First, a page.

Police work has its downside. “There is so much sadness,” Tony laments, describing several gruesome cases. However, he calls the Emanuel AME Church mass shooting in June 2015 as “the most horrific tragedy I was ever involved in. I can’t imagine that level of evil.” After the church shooting, he began to think more about a calmer life with more time for his family. “The things that make police work challenging – diverse community concerns, and the prevention and investigation of homicides, rapes and traffic fatalities – are also stressful,” he notes. “That affects the quality of family time, and I live for my kids.” He regretted when he could not commit to time with his children, now 11 and 32. And so he has come to direct security for KICA, where he has more predictable hours, fewer incidents that require a the director’s intervention, a low crime rate, the support of the county sheriff’s office for serious problems, and 32 rather than 360 reportees. “My family is more happy than they have been in a long time, and I am excited about coming to work every day,” he remarks.

Until he somewhat inelegantly herniated his back, Tony did karate with his wife and son; injured, he watched them earn their black belts. His wife retired from the police force when their son was young so she could home school him, and when they wanted him to be able to do archery, which was unavailable or home-schooled students, he and his wife became certified archery instructors and started a team, which now numbers about 30 home-schooled children and advanced to the regional and state championships in its first full year last year. He has also introduced archery to children attending summer camps for students in underprivileged communities.

From his first month on the job, Tony sought to improve both KICA security and security operations among the Kiawah entities (KICA, the resort, the town and the developer). A skilled communicator who promotes collaboration and earned praise for his work with the people most affected by the church shooting, he began in Kiawah by asking people, “what can I do for you?” “No one, including [resort president] Roger Warren, asked for anything,” he says. “I have taken over a team that is already doing a wonderful job, and mostly, I just need to tweak things.”

In his first few weeks, Tony targeted technology upgrades to improve security operations. He was involved in implementing all the technology projects the city of Charleston put in place during his eight years with the CPD, including placing cameras in cars and on officers and deploying automatic license plate readers throughout the city. He has already begun implementing some technological improvements for KICA.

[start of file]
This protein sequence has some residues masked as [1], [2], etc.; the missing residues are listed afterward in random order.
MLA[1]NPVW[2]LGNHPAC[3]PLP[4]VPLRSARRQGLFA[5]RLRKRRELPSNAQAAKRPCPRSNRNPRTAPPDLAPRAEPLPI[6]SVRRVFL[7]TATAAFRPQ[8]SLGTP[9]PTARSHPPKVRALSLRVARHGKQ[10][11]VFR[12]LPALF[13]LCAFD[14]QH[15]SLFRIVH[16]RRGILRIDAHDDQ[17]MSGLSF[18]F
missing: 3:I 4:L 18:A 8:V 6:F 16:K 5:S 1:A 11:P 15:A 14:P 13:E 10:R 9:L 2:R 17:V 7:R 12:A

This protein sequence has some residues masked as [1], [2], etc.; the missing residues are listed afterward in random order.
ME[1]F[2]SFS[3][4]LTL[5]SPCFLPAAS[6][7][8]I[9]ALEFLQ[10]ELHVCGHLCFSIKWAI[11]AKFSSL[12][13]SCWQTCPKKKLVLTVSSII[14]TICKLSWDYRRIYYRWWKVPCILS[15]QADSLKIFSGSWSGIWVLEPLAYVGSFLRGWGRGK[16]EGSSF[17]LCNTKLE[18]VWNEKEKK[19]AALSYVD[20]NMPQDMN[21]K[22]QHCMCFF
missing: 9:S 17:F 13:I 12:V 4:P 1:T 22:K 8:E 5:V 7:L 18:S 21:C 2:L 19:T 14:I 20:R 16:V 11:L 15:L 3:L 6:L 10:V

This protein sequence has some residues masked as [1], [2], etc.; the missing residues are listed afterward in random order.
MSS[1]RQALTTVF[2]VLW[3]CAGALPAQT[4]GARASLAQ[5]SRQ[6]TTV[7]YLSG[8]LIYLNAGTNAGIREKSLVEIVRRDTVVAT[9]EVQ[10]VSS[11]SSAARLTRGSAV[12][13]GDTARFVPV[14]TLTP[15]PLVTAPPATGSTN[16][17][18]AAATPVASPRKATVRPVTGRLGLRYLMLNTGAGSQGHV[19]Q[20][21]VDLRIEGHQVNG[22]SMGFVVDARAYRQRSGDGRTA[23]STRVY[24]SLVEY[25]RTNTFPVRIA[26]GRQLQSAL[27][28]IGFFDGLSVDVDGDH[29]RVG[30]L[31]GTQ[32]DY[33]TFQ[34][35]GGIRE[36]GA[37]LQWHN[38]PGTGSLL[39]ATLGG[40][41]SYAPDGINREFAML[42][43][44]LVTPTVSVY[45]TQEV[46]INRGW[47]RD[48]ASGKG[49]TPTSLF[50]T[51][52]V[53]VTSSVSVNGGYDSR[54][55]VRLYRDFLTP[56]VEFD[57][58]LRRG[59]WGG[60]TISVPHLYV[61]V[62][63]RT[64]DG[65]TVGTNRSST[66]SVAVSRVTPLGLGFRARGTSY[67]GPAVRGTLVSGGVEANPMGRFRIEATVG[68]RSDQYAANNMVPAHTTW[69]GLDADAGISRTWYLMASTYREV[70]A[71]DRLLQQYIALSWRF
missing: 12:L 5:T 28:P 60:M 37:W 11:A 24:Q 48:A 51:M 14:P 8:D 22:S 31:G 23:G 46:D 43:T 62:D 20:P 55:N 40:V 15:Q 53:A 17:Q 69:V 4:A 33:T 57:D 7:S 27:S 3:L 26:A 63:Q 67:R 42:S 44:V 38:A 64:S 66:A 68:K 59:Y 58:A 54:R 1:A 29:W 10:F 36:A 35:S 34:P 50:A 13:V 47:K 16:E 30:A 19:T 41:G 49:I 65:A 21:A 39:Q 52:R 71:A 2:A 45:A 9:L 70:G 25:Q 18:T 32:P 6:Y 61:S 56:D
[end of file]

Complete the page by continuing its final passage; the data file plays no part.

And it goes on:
One of Tony’s first moves was to post a to-do list on a white board in his office and encourage staff to add to it. Some of the initial list items have already been budgeted. In his first month, he presciently listed storm management, not just for hurricanes but looking at options for traffic management during heavy rains and flood tides, as a high priority. His early list also included bike safety, including examining how other resorts handle it, traffic speed, a re-alignment of management within the security department, and changing staff uniforms, which he described as an easy fix: “No one likes them, they are easy to change because we have a contract with a company that has other uniforms, and small things like that can make people a lot happier.”

One of Tony’s current goals is a review of the gate pass process and budgeting for a change in technology to enhance it. He likes the bar code system for property owners but wants a better entry
management process for employees, contractors and visitors, none of whom have bar codes. “I have been looking at this for eight months already,” he says. Another is a personnel change. He is in the process of hiring an assistant director and is seeking someone with an extensive emergency management background who can share in the management of Kiawah’s mitigation, response and recovery to any emergency situation, including major weather events.

Tony stresses the importance of working with the other island entities as well as Freshfields and the St. Johns Fire Department in emergency situations. “During Hurricane Matthew, I got a chance to look at how we operate and realized there are significant opportunities for us to enhance our capabilities,” he says. He would like to see a “unified command structure” with representatives of all the organizations for making decisions or managing communications, and he says KICA will contribute more effectively to the joint effort with an additional emergency management expert of staff (Tony also has this expertise).

Tony practices an open door policy and encourages you to come to him with questions, concerns, ideas or just to chat. Maybe think twice, though, about coming with something to hide. Tony says his children would say that it can be unsettling growing up with someone whose job it is to get people to confess.

Article contributed by Digest Feature Reporter Sue Schaffer.